Interview with Jessica Riding, Ballet and Modern dance teacher (Associate Dance teaching qualification in both- Cecchetti and ADIT Modern societies respectively)
How did you get to where you are, Why did you choose to dance?
My Parents sent me to my first Ballet Class when I was 7years old. I loved it and decided to continue which led me into many other disciplines of dance. It has been years of studying, training and examinations to get to where I am today, a qualified teacher, teaching males and females from the age of 3 up to adults.
Can one study to become a qualified dancing teacher? What are one’s options of study?
Yes, one can study to become a dance teacher. This would depend on what genre of dance it is ie. Ballet, Modern, Jazz, Hip Hop etc. We have different dance societies here in South Africa. To Study you would have to be a member of the respective society and they would guide you through this process. Each society has different requirements and there are many options worth investigating.
What do you love most about your job?
I love most the day to day interaction I have with my pupils, being able to watch them grow, improve and share in celebrating their accomplishments and successes.
How do you use your time most efficiently considering it is quite a taxing profession? Give practical examples.
There are many aspects of this career one has to consider so the key is learning how to time-allocate most efficiently. For example, an average week would consist of admin, communication with pupils/parents, preparation for classes, choreography, actual teaching time etc.
It is important to learn how to divide your time accordingly so to fit in all the ‘hidden’ jobs into the working hours. One must remember that this is also a physically taxing profession and it is equally as important to ensure time to rest your body.
How do you make the most profitable use of your time? Is there a trade off between the enjoyment of smaller classes and greater profit from larger classes?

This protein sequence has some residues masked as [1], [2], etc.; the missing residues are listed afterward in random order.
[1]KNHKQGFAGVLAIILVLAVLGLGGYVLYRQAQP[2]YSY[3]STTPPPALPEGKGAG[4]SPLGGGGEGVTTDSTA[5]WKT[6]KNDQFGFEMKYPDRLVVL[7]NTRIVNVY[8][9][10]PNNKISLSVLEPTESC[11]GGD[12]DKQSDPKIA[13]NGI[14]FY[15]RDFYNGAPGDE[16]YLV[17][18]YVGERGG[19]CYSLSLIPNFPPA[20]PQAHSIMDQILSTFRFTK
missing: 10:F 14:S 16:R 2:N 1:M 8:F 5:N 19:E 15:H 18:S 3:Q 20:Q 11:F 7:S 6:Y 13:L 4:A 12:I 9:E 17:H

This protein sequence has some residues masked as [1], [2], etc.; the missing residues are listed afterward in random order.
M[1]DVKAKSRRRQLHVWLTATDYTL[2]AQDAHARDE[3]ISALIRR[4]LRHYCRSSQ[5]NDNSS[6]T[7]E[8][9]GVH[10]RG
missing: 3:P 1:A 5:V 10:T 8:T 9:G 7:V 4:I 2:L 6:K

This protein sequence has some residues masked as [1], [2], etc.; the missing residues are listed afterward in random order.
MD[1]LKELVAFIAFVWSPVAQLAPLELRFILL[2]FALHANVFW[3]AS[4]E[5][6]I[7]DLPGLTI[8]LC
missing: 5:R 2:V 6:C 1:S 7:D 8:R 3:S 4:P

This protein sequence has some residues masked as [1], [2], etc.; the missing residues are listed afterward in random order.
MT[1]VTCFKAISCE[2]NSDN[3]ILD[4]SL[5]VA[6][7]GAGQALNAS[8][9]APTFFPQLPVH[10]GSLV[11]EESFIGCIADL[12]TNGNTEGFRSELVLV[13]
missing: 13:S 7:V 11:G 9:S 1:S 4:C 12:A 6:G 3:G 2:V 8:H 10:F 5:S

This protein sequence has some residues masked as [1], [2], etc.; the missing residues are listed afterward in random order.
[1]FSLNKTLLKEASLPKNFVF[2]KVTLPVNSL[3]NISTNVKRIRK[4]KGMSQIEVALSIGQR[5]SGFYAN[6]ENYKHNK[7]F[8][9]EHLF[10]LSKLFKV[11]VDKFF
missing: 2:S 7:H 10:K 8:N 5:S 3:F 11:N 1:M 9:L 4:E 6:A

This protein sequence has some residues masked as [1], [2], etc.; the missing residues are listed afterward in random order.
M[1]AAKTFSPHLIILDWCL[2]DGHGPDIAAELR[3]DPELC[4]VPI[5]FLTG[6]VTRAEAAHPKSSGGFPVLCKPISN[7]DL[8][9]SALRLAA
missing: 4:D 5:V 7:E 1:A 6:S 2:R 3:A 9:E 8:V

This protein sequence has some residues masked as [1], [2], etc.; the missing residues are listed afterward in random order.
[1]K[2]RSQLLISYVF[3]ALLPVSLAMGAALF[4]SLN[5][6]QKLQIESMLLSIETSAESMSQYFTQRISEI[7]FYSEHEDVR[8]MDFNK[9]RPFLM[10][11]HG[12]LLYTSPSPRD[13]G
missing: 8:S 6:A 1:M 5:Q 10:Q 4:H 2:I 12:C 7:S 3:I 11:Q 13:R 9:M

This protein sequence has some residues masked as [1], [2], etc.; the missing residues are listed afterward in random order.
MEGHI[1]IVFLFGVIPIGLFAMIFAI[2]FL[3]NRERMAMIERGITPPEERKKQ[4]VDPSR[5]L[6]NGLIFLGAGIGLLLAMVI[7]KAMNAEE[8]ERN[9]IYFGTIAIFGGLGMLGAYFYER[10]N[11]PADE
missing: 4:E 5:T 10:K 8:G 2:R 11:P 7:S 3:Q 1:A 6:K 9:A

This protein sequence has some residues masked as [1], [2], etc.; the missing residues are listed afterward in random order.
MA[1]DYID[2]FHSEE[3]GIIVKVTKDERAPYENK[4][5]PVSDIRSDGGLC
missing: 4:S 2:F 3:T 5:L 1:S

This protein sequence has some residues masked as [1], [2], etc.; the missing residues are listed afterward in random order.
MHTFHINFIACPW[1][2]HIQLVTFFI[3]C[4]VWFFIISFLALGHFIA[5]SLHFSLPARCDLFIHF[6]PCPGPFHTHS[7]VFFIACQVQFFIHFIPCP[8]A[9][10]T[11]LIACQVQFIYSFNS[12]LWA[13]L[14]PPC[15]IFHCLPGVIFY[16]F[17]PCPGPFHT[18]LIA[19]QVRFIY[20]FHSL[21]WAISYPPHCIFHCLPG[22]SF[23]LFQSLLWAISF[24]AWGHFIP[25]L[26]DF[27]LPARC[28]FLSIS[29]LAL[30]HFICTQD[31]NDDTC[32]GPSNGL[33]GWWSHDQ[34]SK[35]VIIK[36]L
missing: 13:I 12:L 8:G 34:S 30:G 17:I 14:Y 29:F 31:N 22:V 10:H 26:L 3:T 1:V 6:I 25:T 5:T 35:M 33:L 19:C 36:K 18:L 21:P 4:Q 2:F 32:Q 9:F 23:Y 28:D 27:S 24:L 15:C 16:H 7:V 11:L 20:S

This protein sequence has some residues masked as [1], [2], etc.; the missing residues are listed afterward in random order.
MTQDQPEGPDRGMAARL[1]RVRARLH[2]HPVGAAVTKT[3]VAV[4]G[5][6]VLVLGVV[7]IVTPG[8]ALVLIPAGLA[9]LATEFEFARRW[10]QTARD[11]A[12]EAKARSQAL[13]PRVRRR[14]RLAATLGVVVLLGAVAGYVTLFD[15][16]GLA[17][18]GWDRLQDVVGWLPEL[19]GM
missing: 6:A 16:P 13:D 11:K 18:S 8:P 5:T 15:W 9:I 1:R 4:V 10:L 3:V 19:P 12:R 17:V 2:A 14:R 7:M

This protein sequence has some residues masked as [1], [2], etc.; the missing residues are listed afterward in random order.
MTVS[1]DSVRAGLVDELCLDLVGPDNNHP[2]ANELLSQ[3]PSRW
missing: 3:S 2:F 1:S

I have a mix of larger classes which are more profitable and then smaller classes which are less profitable but are perhaps more enjoyable and more beneficial for those pupils. As your dance students get older and specialize more, the size of class will decrease but this is where there is much job-satisfaction for a teacher.
What skills do you need?
A dance teacher needs a range of skills as your job does not end with just teaching a class. You need to be creative, inspiring, articulate, innovative and open-minded because you are faced with new challenges with each pupil. You will never be able to apply the same teaching techniques to every pupil you encounter and it is important to always remain open to learn as dance is always advancing and changing with the times.
Can you transfer the skills you use as a dancing teacher into other careers or industries?
If you have danced and enjoy performing there is always opportunity to be involved in the entertainment industry from stage production to promotional work. You will need to keep informed about upcoming auditions and attend as many as you are able to- they all count as experience and can only add value to your dance career.
Outside of dance
A career in dance can lead to various other opportunities, whether it be teaching in another capacity or something like instructing Pilates, it would require further study in that field. However, dance is a good foundation for many other careers as it cultivates a good work ethic and self-discipline which is appreciated in any career.
Are you self-employed or do you work for a boss? Do you have a choice?
I am both self-employed and work for a boss. Yes, there is always a choice! This is one of the biggest benefits of this line of work- there is always opportunity to self-employ.
Are there further study prospects or training courses that a dancing teacher can attend?
When you belong to a dance society there are always training courses to keep teachers informed and up to date with current and new syllabi. You could study for the rest of you life if you wanted to as many exams require a certain number of years of teaching experience.
For example, when you qualify as a Ballet teacher, you need 3 years of teaching experience before you can apply for the next set of exams and a further 10 years of teaching experience before the next. Dance is always changing and there is always more to learn- because this is the nature of this industry it is vital to stay informed and relevant.